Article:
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An Addictive Virtual Reality

T. C. Weber Author Interview

T. C. Weber Author Interview

Sleep State Interrupt follows Waylee as she fights against big media’s omnipresent influence on society. What was the inspiration for the setup to this intriguing novel?

I’ve always been worried about the concentration of media and the decline of journalism, and the threats those trends pose to independent, critical thought and democracy. I’ve also been worried by the ever-increasing power of governments and corporations to record and manipulate every facet of our lives. But things could get worse—much worse.

Imagine an Internet where you could only access sites affiliated with Verizon, Comcast, or AT&T. Imagine that you could only watch Verizon-owned shows or movies, and this choice was limited to those deemed most profitable. Imagine if there was only one source of news, and that “news” was sophisticated propaganda. Imagine political opinions having to be approved by a corporate censor board.

This is what could happen now that the Federal Communications Commission, headed by a former Verizon lawyer, has overturned net neutrality. Instead of all data being transmitted equally, Internet service providers can act as gatekeepers, intentionally favoring some websites and content over others.

Sleep State Interrupt explores a possible outcome of these trends. In the book, a huge corporation (MediaCorp) works with governments to upgrade the Internet with ultra-fast fiber optic lines, more efficient switching, and better security. In the process, MediaCorp spreads money to the right people, and gains control of the Internet backbone. They use that to prioritize their own data flows or those companies that pay them a premium. Their stock goes through the roof, they crush or buy out their competitors, and MediaCorp gains control of nearly all information. Politicians do their bidding if they want to win elections. Most people are kept in the dark or misled. Everything they do is recorded and analyzed. MediaCorp also creates an addictive virtual reality called BetterWorld, which becomes so popular, it overtakes the physical economy.

Certainly, some would fight such a concentration and abuse of power. In Sleep State Interrupt, the heroes are marginalized people with no official influence. But based on my observations of activists, anyone with enough determination and skill can confront powerful entrenched interests and make a difference. If there’s an optimistic side to this novel, it’s that anyone can be a hero and anyone can impact the world.

Waylee is a unique and well-developed character. What were some themes behind her character motivations?

In the book, Baltimore journalist Waylee Freid decides to challenge the threat posed by MediaCorp. She’s frustrated because she can’t reach an audience, nor can anyone else who challenges the status quo. She’s an idealist who believes in freedom of information and yearns for a world where everyone has a meaningful life and access to basic necessities. On a personal level, Waylee bears a grudge against MediaCorp for buying out her paper, firing her, and putting her in the hospital (events that occur in the opening chapter). She attempts to end MediaCorp’s monopoly by exposing their machinations to the world and bringing down their corrupt political supporters (especially President Rand).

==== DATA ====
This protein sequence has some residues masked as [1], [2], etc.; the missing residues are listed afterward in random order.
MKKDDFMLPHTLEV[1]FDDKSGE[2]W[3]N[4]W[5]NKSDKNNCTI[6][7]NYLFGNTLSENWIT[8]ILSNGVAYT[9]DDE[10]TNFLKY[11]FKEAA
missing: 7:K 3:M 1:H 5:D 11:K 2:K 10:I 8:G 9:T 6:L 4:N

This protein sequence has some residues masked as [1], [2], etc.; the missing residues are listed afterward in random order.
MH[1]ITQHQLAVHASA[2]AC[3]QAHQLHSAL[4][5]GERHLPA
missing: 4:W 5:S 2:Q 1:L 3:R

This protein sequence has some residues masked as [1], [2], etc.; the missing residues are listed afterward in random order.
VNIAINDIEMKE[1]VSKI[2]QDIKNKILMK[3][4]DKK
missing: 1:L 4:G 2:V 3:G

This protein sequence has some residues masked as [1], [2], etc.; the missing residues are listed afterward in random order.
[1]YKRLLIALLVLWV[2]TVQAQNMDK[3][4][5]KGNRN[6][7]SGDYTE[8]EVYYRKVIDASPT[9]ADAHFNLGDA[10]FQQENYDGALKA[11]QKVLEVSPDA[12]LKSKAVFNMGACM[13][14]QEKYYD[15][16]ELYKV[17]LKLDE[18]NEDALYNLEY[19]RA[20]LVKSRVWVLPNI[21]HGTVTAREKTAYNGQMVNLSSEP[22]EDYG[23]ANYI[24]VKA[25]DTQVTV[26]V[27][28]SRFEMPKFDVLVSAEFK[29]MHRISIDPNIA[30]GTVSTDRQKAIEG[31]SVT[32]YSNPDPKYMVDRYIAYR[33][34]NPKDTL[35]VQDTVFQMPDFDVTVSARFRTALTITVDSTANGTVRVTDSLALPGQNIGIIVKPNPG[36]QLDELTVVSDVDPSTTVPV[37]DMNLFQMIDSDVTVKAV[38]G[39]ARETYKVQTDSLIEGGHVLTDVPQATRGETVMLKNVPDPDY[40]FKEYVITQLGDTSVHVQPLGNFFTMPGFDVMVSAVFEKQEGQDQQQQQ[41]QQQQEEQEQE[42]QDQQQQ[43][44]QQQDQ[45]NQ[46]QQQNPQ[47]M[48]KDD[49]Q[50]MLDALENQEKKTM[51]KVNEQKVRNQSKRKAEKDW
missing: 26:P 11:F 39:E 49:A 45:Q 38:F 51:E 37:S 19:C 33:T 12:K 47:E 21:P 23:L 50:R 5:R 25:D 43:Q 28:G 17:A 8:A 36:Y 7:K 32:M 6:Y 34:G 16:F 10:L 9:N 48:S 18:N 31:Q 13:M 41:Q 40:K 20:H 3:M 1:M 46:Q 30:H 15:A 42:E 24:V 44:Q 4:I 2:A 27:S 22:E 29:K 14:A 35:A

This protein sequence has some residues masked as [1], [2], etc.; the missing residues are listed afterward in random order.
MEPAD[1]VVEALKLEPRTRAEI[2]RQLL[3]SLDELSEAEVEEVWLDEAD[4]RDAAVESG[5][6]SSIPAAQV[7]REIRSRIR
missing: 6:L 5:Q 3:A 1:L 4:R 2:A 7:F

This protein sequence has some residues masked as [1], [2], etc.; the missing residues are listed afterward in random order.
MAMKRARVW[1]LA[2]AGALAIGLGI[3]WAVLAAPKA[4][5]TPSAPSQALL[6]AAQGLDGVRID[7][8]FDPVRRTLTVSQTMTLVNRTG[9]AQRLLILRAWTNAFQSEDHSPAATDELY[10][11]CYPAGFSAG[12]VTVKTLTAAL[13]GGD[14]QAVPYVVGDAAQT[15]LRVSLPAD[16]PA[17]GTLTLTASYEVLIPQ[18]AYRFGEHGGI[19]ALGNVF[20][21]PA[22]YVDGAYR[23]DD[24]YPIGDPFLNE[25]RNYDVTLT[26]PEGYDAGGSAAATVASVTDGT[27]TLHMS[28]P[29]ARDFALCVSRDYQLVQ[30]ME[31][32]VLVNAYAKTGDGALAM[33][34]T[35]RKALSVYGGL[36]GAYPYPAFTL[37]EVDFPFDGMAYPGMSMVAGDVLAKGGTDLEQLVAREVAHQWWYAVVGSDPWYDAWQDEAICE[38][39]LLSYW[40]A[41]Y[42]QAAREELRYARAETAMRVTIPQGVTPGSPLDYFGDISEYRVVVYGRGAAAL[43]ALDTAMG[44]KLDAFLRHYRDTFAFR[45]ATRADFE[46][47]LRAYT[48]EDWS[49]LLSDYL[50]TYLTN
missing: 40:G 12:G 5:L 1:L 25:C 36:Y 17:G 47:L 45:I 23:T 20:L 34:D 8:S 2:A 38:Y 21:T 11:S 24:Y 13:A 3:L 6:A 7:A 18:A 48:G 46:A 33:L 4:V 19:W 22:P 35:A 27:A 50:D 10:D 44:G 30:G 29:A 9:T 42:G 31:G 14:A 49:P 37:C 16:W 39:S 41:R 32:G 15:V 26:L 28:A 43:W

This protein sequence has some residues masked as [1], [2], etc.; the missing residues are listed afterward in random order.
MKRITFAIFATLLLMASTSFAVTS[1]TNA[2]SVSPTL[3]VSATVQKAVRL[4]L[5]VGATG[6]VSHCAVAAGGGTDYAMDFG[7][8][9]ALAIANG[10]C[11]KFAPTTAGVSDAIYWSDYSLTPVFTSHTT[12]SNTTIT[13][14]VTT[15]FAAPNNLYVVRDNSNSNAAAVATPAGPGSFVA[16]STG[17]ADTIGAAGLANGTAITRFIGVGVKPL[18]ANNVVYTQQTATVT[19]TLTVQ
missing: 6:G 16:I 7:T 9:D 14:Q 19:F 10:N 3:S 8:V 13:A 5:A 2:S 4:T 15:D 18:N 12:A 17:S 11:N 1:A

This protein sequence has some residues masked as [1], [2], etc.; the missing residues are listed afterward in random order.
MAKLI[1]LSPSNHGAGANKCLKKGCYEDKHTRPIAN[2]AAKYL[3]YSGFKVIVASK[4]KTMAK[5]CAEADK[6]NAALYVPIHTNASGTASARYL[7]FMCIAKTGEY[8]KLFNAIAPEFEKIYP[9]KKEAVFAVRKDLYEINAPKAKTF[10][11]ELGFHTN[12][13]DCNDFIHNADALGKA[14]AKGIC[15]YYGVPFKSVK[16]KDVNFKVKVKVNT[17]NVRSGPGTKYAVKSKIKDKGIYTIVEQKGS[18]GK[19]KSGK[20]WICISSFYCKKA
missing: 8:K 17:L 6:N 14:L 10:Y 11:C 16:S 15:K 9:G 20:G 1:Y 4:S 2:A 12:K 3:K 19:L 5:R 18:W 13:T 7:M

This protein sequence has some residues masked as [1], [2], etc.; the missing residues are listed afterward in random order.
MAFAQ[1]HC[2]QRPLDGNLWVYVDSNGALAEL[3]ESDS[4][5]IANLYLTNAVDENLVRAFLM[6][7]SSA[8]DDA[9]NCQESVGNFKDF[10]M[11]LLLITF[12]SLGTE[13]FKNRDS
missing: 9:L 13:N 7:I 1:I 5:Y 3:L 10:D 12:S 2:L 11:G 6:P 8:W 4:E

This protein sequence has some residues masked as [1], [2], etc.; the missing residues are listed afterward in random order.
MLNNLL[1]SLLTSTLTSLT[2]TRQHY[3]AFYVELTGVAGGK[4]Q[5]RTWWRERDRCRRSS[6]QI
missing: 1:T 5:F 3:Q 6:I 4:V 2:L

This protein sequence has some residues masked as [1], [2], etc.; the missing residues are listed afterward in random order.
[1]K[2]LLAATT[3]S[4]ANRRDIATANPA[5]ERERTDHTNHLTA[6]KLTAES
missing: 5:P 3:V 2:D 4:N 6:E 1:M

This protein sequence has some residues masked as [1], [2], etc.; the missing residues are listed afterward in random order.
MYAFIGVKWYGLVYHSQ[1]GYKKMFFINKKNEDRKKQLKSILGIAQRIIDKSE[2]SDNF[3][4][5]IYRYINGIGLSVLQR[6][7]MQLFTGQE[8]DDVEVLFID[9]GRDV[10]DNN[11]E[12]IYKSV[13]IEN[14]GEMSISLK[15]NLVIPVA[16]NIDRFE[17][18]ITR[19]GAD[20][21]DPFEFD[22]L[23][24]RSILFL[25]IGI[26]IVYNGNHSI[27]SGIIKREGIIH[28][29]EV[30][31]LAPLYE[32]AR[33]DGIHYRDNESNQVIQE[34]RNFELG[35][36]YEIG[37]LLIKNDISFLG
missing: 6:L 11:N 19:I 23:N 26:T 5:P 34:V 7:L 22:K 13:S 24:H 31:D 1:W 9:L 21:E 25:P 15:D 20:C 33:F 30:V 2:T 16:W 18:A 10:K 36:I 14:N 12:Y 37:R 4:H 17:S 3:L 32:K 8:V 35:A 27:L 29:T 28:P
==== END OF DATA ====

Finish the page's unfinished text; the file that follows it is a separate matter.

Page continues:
Waylee is outgoing and charismatic, and has a large circle of friends and acquaintances. She is extremely creative and resourceful, with a quick wit. But she seethes with inner anger, which arose from a violent childhood, poverty, and a hatred of bullies. She was sixteen, and her sister only seven, when they fled Philadelphia and the drunken fists of her stepfather and mother. Baltimore was as far as the contents of her mother’s purse could take them.

Waylee also struggles with cyclothymia (a type of bipolar disorder), but can’t afford medicine (which doesn’t help anyway) or therapy, especially after she loses her job. She embraces her hypomanic phase, which increases her creativity and energy. But when depressed, she fears her life is pointless and the world is hopeless. Her condition worsens under the stress of trying to complete her mission while being relentlessly pursued by the authorities.

Genre literature rarely features protagonists with mental illnesses. Yet such conditions are fairly common (2-7% of people in the U.S. have bipolar disorder). They don’t detract from a person’s worth.

I enjoyed the social commentary that popped up throughout this novel. What were some ideals that you felt drove the novel’s development?

The protagonists each have their own set of ideals, although there are overlaps. All believe in a free and open Internet, which was its creators’ original intent. Individualism is also a common hacker ethos. Pel, Charles, and Dingo are strong individualists (although their personalities differ quite a bit).